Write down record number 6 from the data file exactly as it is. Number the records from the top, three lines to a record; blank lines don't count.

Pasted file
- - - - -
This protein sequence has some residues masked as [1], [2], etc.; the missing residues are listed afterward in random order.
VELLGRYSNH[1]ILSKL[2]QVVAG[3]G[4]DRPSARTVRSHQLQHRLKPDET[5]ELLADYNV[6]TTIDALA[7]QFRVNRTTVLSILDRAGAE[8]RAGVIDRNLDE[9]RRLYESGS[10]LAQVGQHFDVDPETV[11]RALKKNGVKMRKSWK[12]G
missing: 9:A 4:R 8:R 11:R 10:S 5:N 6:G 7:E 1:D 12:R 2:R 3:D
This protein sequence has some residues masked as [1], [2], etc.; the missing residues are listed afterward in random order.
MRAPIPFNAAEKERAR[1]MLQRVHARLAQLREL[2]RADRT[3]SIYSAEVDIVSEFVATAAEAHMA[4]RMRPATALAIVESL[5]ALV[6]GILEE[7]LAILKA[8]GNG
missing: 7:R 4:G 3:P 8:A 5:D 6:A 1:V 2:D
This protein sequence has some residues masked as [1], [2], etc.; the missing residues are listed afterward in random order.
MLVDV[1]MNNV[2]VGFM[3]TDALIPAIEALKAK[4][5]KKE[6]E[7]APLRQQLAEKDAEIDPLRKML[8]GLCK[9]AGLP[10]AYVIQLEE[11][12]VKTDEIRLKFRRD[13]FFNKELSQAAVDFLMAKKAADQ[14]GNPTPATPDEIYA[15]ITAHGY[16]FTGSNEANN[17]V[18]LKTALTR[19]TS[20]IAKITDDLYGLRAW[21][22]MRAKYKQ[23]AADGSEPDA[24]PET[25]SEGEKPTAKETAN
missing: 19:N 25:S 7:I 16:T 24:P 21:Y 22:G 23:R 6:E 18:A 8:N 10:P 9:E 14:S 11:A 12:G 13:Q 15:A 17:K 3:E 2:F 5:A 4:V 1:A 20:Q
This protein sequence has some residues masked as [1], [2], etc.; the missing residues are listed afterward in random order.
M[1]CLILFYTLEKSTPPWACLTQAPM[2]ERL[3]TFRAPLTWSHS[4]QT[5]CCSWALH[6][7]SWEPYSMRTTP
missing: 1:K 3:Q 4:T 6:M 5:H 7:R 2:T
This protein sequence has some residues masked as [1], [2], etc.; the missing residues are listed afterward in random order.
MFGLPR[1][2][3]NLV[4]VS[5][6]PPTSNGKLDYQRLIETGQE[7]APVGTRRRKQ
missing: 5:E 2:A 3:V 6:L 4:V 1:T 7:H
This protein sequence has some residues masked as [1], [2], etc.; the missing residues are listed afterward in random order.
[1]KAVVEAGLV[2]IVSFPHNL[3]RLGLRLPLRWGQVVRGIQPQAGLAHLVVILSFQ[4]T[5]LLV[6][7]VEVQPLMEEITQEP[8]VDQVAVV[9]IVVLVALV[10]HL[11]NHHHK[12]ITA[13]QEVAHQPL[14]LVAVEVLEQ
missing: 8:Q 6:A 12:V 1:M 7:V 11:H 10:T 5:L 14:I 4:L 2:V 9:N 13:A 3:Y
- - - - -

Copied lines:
This protein sequence has some residues masked as [1], [2], etc.; the missing residues are listed afterward in random order.
[1]KAVVEAGLV[2]IVSFPHNL[3]RLGLRLPLRWGQVVRGIQPQAGLAHLVVILSFQ[4]T[5]LLV[6][7]VEVQPLMEEITQEP[8]VDQVAVV[9]IVVLVALV[10]HL[11]NHHHK[12]ITA[13]QEVAHQPL[14]LVAVEVLEQ
missing: 8:Q 6:A 12:V 1:M 7:V 11:H 10:T 5:L 14:I 4:L 2:V 9:N 13:A 3:Y